Haldir shut the door behind him, leaning back against the wood and closing his eyes. He had finished his shift, and he was ready to be home. He looked around the room, eyeing the unfolded laundry in the corner, the dishes piled on the counter, and barely disguised a sigh. The house looked like a storm had swept through it. He moved into the room and picked up a child’s small knapsack at his feet, pushing the books and writing tools back inside the leather.
“Mother? Ru? Oro?” There was no answer and he tensed at the apparent silence, but then he heard the sound of voices in the bedroom. A look inside the room revealed his mother sitting on the floor with his youngest brother on her lap, head against her chest. She was telling him a bedtime tale, and they hadn’t noticed him yet. Hal leaned against the door way and listened along. He remembered most of the story, of dragons and brave warriors and fair princesses and happy endings. It was his mother’s favorite, and he heard it himself as a young child.
Rumil’s head drooped, eyelids closing and his mother wound the story down to a suitable point where it could be picked up next time. She looked up, surprise showing at seeing Haldir there, and she made to speak. Haldir quickly gestured with a finger over his mouth as he moved forward to pick Rumil up off her lap. He was heavier than Haldir remembered, a combination of Rumil growing and Haldir at the end of a long shift. He tucked Rumil in the big bed and received a goodnight that was too sleepy to be excited, and then he turned to help his mother up.
She rose gingerly, a quiet laugh once she finally straightened. They left the bedroom, going into the kitchen before she spoke. “Didn’t realize how long I had been sitting there. Hello, my dear, welcome home.” She hugged him and he kissed her cheek in return.
“Thank you, Nana.” He moved to stack the dishes up and pulled out the washbowl from the cabinet. “Where’s Oro? I didn’t see him.”
“He stayed over with Bainien’s son tonight. No, no, don’t do that, I’ll take care of it. You just got back.” His mother fussed over him working, and Hal took a good look at her before he conceded.
“Let me get you some water then.”
Their flet’s water system consisted of a holding tank worked into the design of their house, gutters directing rainwater into the tank. It was for washing dishes and quick bathing and cleaning, mainly. The laundry was done by the stream as were baths in the summer, spring and fall. There were talans with running water, but it was expensive and far beyond their income.
Haldir opened the valve and filled the pot. The stove was still going, embers glowing, and he fed it with fresh wood, enough to begin heating the water. He watched her stack the dishes. A plate rattled as her hand shook, but then she caught herself and continued on as if nothing happened. His heart twisted in his chest and he distracted himself with the laundry piled in the corner.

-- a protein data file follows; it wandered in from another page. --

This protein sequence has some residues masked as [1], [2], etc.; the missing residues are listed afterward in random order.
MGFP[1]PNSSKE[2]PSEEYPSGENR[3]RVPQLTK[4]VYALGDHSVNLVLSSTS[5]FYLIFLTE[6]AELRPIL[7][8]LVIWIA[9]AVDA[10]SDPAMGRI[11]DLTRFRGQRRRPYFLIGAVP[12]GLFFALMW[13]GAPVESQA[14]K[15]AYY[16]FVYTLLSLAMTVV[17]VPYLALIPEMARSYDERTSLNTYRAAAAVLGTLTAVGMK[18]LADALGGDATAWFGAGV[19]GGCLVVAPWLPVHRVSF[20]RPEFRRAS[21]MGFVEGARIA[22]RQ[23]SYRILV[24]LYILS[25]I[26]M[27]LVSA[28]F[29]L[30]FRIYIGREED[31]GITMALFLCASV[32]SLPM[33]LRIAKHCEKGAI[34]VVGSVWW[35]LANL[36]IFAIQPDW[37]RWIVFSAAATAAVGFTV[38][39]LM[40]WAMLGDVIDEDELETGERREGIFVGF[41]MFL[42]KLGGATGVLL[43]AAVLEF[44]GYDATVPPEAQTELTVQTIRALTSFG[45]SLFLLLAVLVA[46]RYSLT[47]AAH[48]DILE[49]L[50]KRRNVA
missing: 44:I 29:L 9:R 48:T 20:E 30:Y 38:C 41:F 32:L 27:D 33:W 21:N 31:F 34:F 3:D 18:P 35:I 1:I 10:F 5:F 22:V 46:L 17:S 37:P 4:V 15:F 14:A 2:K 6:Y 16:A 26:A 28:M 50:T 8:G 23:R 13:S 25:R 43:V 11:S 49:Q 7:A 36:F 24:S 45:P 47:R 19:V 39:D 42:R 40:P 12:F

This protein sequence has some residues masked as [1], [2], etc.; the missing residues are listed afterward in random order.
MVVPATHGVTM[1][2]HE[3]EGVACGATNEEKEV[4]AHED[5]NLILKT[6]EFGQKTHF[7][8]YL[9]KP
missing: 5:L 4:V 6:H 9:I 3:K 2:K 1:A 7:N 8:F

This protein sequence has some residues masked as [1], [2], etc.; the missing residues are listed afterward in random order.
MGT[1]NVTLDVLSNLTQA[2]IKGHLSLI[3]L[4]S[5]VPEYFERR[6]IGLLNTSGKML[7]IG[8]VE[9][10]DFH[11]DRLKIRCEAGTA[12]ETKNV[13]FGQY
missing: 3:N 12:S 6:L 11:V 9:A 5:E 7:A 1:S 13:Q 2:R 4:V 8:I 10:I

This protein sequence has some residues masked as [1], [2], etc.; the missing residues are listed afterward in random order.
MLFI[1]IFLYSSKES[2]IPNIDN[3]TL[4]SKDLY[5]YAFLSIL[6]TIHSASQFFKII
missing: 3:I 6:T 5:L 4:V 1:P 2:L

“How much of this is clean?” he asked, holding up a tunic.
“All of it, or should be, I had wash day yesterday. Ru still hasn’t learned that clean laundry and dirty laundry shouldn’t be mixed together.” She paused and looked over her shoulder. “Sit down, Haldir, I’ll take care of it. You need anything to eat?”
“You can’t take care of everything,” Haldir said gently. “And no, I’m fine, I ate before I returned to the city.” Truth be told, that had been hours ago, but tiredness won over hunger, and he was only picking his month’s pay up tomorrow. Whatever remained in their cupboards was best left for his brothers’ lunches the next day. He picked up the clothing strewn in odd places, checked their cleanliness with his nose, and folded the clothes neatly. He slipped in the bedroom where there were two dressers against the wall, the limit of their clothing space. Rumil slept on, not stirring as he neatly tucked the clothing away in the wooden drawers.
“How long until your patrol goes out again?” his mother asked when he rejoined her in the main room.
“Two weeks, Nana,” he said patiently. They worked in shifts, two weeks on, two weeks off – easy to remember, but she never did anymore. “I’ve been reassigned to escort duty, though I think I should request a dismissal. It’s several months and I don’t want to be gone away too long.”
“Don’t be silly,” she paused in the middle of washing dishes to look at him. “Of course you should go, why wouldn’t you?”
He passed it off as lightly as he could. “Because Ru and Oro would miss me too much, Mother.”
“And me,” she added. “I would always miss you. You help me so much.” She smiled at him, but her gaze was just a bit distant, unseeing. It was a common sight now. Haldir slid an arm around her waist, aching, and she leaned into him. “But you still should go. We’ll be all right.”
“Maybe,” he said, and picked up the dishcloth to help her dry the plates.